All five of the colleges and universities with ties to the Baptist State Convention of North Carolina listed enrollment increases for fall. Below is a breakdown of enrollment figures and information from each institution.
Campbell University’s enrollment ticked up by a few students to 3,049, from 3,034 in 2008. This figure includes 1,136 new students, more than 20 percent of whom are from outside the state.
The university’s total enrollment more than doubles when graduate schools and satellite campuses are added to the equation.
Recently Campbell has been awarded pre-accreditation status for its new School of Osteopathic Medicine by the Commission on Osteopathic College Accreditation (COCA) of the American Osteopathic Association.
Pre-accreditation is the initial recognition status awarded by COCA, headquartered in Chicago. Gaining pre-accreditation status is an important milestone in Campbell University’s plan to open North Carolina’s first new medical school in 35 years, as well as the state’s first school of osteopathic medicine.
The proposed Campbell University School of Osteopathic Medicine, with an estimated start date of fall 2013, will be the second largest medical school in the state by class size.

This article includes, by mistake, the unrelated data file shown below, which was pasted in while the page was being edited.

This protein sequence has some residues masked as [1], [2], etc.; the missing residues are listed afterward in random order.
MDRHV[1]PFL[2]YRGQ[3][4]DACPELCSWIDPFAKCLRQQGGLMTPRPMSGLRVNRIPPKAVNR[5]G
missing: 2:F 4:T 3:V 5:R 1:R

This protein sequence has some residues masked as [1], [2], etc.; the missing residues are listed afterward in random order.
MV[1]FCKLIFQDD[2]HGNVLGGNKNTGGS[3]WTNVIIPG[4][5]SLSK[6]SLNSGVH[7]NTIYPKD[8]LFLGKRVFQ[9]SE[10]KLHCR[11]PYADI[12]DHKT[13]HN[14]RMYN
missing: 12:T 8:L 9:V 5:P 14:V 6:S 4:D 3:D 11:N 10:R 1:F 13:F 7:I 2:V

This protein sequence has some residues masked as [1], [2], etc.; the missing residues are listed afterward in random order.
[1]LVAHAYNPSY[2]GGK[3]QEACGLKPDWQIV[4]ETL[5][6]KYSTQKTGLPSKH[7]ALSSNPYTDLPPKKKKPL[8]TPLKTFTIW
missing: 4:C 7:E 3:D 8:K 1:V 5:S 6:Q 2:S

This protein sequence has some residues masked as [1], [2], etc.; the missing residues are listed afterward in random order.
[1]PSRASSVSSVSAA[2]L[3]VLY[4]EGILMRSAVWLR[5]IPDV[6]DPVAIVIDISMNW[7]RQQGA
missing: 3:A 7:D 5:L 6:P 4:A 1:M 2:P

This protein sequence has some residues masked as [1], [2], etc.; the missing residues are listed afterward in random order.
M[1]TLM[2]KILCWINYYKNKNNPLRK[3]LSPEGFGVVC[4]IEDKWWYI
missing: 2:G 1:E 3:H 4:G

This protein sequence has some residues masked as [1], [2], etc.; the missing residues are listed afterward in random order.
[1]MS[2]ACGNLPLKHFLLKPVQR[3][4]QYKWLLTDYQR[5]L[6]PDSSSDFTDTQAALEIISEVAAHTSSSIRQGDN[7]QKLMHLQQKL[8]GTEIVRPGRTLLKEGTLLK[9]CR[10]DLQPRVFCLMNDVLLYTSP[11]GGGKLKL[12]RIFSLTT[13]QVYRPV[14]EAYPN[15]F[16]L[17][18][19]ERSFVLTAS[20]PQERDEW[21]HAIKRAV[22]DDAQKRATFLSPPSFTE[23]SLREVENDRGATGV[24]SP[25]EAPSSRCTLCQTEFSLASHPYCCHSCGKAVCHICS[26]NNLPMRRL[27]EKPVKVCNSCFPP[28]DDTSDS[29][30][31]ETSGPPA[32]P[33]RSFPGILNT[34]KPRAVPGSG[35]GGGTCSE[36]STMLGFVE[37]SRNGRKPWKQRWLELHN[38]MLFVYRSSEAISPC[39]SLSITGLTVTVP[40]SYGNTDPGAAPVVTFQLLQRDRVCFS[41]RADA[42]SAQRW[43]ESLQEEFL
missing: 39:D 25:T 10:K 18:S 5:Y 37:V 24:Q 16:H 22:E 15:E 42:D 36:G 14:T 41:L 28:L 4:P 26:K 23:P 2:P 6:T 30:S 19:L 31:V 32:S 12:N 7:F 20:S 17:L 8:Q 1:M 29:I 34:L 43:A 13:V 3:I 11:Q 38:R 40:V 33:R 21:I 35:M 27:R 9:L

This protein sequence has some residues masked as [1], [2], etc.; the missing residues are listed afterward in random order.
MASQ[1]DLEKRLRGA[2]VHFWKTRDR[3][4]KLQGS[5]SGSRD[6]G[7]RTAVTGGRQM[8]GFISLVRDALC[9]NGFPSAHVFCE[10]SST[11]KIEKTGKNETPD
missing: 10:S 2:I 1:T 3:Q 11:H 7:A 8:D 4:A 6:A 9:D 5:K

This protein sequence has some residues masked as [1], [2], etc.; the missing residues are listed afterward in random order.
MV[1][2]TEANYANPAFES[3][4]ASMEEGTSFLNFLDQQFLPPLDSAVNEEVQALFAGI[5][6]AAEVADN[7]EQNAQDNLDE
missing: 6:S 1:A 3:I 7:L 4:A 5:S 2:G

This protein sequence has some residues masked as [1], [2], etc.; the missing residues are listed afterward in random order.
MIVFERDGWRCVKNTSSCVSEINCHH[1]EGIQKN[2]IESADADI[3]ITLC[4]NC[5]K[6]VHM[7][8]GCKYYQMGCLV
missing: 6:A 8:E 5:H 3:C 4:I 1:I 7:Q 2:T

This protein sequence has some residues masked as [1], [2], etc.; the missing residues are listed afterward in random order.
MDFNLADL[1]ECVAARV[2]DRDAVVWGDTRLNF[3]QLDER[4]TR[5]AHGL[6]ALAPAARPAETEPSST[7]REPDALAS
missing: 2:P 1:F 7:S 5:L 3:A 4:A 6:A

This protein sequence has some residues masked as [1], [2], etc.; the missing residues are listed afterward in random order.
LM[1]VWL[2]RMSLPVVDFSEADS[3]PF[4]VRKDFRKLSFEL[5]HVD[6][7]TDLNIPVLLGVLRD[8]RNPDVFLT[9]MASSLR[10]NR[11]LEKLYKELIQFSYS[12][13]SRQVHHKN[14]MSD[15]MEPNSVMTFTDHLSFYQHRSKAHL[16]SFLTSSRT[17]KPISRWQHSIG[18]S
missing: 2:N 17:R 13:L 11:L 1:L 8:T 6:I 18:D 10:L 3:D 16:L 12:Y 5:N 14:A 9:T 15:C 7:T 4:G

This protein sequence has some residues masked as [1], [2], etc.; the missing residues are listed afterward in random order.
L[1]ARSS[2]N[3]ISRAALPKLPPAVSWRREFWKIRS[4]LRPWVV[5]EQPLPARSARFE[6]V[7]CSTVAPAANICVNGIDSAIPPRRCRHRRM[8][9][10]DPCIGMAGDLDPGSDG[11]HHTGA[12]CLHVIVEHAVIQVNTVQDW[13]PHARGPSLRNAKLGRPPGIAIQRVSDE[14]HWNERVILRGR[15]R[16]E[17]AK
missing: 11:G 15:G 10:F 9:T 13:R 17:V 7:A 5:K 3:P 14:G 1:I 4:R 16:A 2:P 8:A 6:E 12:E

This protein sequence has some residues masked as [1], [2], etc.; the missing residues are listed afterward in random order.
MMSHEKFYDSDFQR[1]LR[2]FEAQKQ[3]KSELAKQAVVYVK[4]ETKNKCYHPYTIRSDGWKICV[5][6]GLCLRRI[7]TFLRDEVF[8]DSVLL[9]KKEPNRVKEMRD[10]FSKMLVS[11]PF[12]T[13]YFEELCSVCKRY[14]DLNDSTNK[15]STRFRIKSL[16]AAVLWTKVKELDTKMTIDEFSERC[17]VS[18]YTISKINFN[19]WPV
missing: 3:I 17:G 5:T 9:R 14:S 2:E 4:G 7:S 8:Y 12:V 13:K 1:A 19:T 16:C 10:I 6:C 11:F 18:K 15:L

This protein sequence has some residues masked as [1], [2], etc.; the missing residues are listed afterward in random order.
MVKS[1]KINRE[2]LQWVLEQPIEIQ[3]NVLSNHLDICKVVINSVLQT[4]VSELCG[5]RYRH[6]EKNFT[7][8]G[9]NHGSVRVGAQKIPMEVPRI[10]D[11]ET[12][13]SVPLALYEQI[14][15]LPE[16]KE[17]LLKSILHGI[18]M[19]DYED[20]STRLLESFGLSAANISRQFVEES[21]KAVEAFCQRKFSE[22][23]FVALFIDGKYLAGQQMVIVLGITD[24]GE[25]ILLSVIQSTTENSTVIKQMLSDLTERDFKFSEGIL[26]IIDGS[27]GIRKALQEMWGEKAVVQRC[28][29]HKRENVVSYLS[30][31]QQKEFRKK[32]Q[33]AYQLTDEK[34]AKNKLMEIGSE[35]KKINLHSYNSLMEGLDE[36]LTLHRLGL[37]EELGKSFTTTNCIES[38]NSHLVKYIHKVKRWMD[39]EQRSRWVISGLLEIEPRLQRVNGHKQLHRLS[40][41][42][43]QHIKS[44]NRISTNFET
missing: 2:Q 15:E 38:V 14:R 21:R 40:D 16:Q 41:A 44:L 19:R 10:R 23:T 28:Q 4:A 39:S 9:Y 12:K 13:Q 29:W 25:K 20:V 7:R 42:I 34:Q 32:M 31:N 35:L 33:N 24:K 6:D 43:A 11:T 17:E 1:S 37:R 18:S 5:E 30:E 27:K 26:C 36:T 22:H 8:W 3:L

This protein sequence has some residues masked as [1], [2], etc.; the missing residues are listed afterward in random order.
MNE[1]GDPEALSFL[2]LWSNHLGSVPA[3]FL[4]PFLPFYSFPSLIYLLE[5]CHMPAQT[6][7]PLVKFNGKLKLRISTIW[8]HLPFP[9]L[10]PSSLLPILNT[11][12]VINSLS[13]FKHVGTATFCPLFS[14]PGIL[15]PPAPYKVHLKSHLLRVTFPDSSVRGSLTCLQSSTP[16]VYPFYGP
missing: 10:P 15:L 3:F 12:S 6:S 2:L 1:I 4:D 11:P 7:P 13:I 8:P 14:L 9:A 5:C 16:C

Only the medical school at the University of North Carolina at Chapel Hill will have greater enrollment. By its fourth year of operation, Campbell expects to have 600 medical students.
Campbell will look to gain provisional accreditation from COCA. Provisional accreditation can be awarded to those institutions that achieved pre-accreditation status and meet the standards for accreditation, following a self-study and site visit. Provisional accreditation could be awarded in 2012. Campbell hopes to achieve this status and begin recruiting students for the fall of 2013.
A groundbreaking ceremony for a new 97,000-square-foot medical school facility will be held by early 2012. The school will be located on U.S. 421 in Buies Creek about one-quarter mile from the main Campbell University campus and will cost more than $60 million in construction and start-up costs.
Chowan University in Murfreesboro topped its enrollment by 110 students bringing the total enrollment to 1,324.
Even the check-in day in August brought a record involvement from local businesses and churches. About 3,800 plates of food were served to help freshmen and their families get settled on campus.
As part of the effort to meet incoming students’ needs, Chowan broke ground Oct. 19 on the first phase of new residence housing.
“Chowan’s incredible growth over the years is propelling this project,” said Chowan President Chris White. “We have maxed out of all available space, including the properties Chowan has purchased and gained through gifts around town. We are completely maxed out… but it’s a good problem to have!”
The Board of Trustees unanimously approved $4.7 million, largely out of the regular operating budget, for the ambitious campus project in their meeting Sept. 15, launching the multi-phase plans into fruition.